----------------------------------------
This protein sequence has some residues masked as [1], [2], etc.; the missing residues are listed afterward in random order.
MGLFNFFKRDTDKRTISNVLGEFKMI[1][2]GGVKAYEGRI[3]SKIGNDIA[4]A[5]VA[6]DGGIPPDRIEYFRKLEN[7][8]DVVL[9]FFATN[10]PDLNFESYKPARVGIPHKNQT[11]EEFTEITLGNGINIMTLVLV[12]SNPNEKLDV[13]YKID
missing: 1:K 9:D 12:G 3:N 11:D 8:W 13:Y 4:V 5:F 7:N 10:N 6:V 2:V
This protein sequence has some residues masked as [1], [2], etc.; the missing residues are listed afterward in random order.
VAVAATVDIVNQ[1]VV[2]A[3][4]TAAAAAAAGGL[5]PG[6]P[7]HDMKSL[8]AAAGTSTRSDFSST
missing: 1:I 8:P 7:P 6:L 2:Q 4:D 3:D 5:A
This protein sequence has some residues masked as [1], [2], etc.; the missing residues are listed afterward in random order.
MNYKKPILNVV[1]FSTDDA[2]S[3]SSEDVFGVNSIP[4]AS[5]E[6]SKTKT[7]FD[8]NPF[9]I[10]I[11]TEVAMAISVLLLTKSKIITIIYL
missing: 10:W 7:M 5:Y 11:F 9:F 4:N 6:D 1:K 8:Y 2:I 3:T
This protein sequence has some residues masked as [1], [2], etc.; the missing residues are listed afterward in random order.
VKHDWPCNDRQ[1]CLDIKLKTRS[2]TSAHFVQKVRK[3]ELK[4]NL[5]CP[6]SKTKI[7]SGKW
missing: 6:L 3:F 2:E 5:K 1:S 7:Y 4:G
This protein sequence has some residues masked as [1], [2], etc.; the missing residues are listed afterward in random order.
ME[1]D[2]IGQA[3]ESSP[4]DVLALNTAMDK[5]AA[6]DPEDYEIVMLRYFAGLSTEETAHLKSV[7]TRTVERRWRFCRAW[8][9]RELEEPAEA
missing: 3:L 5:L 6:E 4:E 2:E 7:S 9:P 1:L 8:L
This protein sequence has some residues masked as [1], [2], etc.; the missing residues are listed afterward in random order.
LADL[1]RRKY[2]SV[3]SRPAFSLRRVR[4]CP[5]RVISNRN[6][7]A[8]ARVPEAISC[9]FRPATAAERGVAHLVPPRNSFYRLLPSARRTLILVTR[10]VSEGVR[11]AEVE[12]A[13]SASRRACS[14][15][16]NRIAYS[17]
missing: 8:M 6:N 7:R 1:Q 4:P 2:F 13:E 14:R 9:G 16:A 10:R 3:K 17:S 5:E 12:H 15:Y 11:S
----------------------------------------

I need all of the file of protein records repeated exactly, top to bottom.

This protein sequence has some residues masked as [1], [2], etc.; the missing residues are listed afterward in random order.
MGLFNFFKRDTDKRTISNVLGEFKMI[1][2]GGVKAYEGRI[3]SKIGNDIA[4]A[5]VA[6]DGGIPPDRIEYFRKLEN[7][8]DVVL[9]FFATN[10]PDLNFESYKPARVGIPHKNQT[11]EEFTEITLGNGINIMTLVLV[12]SNPNEKLDV[13]YKID
missing: 1:K 9:D 12:G 3:N 11:D 8:W 13:Y 4:V 5:F 7:N 10:N 6:V 2:V
This protein sequence has some residues masked as [1], [2], etc.; the missing residues are listed afterward in random order.
VAVAATVDIVNQ[1]VV[2]A[3][4]TAAAAAAAGGL[5]PG[6]P[7]HDMKSL[8]AAAGTSTRSDFSST
missing: 1:I 8:P 7:P 6:L 2:Q 4:D 3:D 5:A
This protein sequence has some residues masked as [1], [2], etc.; the missing residues are listed afterward in random order.
MNYKKPILNVV[1]FSTDDA[2]S[3]SSEDVFGVNSIP[4]AS[5]E[6]SKTKT[7]FD[8]NPF[9]I[10]I[11]TEVAMAISVLLLTKSKIITIIYL
missing: 10:W 7:M 5:Y 11:F 9:F 4:N 6:D 1:K 8:Y 2:I 3:T
This protein sequence has some residues masked as [1], [2], etc.; the missing residues are listed afterward in random order.
VKHDWPCNDRQ[1]CLDIKLKTRS[2]TSAHFVQKVRK[3]ELK[4]NL[5]CP[6]SKTKI[7]SGKW
missing: 6:L 3:F 2:E 5:K 1:S 7:Y 4:G
This protein sequence has some residues masked as [1], [2], etc.; the missing residues are listed afterward in random order.
ME[1]D[2]IGQA[3]ESSP[4]DVLALNTAMDK[5]AA[6]DPEDYEIVMLRYFAGLSTEETAHLKSV[7]TRTVERRWRFCRAW[8][9]RELEEPAEA
missing: 3:L 5:L 6:E 4:E 2:E 7:S 9:P 1:L 8:L
This protein sequence has some residues masked as [1], [2], etc.; the missing residues are listed afterward in random order.
LADL[1]RRKY[2]SV[3]SRPAFSLRRVR[4]CP[5]RVISNRN[6][7]A[8]ARVPEAISC[9]FRPATAAERGVAHLVPPRNSFYRLLPSARRTLILVTR[10]VSEGVR[11]AEVE[12]A[13]SASRRACS[14][15][16]NRIAYS[17]
missing: 8:M 6:N 7:R 1:Q 4:P 2:F 13:E 14:R 9:G 16:A 10:R 3:K 17:S 5:E 12:H 15:Y 11:S